Quote Originally Posted by Jesus Jones
    Once the floods start to recede the first thing will be to pump the water out
    Pump it out to where ? You just have to wait until the water recedes itself. All ground water will be contaminated for years to come.

  10. #10
    Thailand Expat
    OhOh's Avatar
    Join Date
    Jul 2010
    Last Online
    Yesterday @ 06:29 PM
    Location
    Where troubles melt like lemon drops
    Posts
    17,436
    http://www.redcross.org/www-files/Do..._lang0_150.pdf

    Repairing Your Flooded Home - Red Cross

  11. #11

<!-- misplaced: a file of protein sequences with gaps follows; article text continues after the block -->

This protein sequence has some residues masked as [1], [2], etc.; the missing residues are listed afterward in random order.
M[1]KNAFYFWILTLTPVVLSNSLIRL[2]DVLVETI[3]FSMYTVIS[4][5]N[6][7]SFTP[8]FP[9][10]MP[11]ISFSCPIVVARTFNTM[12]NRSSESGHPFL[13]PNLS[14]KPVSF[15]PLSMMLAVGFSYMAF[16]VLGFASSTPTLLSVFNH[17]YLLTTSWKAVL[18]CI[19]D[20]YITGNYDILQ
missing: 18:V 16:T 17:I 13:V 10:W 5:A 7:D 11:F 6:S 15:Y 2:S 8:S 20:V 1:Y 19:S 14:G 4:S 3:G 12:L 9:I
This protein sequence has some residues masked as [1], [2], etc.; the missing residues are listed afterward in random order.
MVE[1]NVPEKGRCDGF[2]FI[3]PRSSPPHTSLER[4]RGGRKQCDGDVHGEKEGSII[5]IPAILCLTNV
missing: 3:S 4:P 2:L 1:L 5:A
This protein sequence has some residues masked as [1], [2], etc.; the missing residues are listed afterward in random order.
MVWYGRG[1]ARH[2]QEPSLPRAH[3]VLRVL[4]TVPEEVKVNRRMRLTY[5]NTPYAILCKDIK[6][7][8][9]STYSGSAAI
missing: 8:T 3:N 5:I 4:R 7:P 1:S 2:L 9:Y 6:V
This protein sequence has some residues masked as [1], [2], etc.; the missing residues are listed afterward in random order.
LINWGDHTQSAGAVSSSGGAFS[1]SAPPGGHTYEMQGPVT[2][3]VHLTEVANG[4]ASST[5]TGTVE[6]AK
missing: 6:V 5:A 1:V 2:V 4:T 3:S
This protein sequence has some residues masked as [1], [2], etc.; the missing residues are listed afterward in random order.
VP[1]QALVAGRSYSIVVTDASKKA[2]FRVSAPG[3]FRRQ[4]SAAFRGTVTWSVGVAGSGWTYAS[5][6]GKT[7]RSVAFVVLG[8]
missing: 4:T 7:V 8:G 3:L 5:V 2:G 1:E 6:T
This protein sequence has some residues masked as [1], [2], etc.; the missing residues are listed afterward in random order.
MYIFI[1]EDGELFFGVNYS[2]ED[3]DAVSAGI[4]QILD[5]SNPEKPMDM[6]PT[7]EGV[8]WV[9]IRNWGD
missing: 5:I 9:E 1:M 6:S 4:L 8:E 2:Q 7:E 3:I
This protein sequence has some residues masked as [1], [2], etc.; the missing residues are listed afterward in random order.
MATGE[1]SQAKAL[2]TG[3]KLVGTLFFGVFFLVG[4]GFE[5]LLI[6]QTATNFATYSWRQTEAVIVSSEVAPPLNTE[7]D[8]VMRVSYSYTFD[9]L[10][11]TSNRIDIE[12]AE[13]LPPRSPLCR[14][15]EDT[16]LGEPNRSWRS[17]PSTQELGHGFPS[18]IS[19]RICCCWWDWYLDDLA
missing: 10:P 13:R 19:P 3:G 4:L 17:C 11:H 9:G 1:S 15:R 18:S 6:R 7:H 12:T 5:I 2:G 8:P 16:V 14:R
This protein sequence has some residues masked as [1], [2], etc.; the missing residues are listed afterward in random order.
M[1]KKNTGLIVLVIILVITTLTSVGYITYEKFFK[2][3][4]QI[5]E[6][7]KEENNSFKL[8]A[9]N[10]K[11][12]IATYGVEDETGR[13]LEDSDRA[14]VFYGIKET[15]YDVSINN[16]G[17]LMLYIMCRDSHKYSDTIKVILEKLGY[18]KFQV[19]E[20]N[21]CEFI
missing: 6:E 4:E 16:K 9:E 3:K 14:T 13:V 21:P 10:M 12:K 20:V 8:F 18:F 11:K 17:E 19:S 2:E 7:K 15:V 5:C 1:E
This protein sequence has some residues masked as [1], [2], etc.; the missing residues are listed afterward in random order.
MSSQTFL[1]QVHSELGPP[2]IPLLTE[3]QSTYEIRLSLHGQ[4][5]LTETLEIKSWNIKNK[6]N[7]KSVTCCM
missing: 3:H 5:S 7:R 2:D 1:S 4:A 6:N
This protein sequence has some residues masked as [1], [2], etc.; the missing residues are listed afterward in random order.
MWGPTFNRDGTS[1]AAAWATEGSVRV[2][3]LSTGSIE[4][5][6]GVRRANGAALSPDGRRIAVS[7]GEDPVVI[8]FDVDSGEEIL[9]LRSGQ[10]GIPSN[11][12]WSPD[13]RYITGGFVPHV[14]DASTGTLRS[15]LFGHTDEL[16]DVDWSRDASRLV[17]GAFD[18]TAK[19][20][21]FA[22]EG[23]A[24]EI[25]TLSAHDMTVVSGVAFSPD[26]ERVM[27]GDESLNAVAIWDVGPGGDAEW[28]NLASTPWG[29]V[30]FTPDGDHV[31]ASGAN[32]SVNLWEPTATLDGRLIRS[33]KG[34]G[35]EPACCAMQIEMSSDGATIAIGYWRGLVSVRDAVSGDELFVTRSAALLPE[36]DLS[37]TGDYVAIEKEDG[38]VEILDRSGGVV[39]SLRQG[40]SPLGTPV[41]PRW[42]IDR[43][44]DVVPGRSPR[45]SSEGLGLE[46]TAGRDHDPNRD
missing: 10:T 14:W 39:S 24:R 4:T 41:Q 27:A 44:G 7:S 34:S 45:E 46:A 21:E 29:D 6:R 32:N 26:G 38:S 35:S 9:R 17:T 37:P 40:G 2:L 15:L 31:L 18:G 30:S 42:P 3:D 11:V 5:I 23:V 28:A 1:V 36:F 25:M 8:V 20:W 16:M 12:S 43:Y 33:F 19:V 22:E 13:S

Tonguin for a beer
    Bung's Avatar
    Join Date
    Jun 2006
    Last Online
    25-09-2016 @ 09:58 PM
    Location
    Wat Bung
    Posts
    3,845
    Get yourself a pressure washer and let rip.

  12. #12
    Member Rigsby's Avatar
    Join Date
    Oct 2011
    Last Online
    19-12-2015 @ 10:02 PM
    Location
    Bangkok
    Posts
    85
    If the rendering is not damaged when dry,clean it with sugar soap and repaint.If
    it's badly stained,I'd suggest applying a coat of concrete primer to prevent it
    showing through at a later date.

  13. #13
    ENT
    ENT is offline
    god
    Join Date
    Nov 2006
    Last Online
    @
    Location
    Bangladesh
    Posts
    28,220
    ^ Good advice.

  14. #14
    Member
    Join Date
    Nov 2007
    Last Online
    19-10-2014 @ 09:24 PM
    Location
    Bangkok/LA
    Posts
    72
    My friend in Chang Mai was flooded a few months ago as i am now in Bangkok.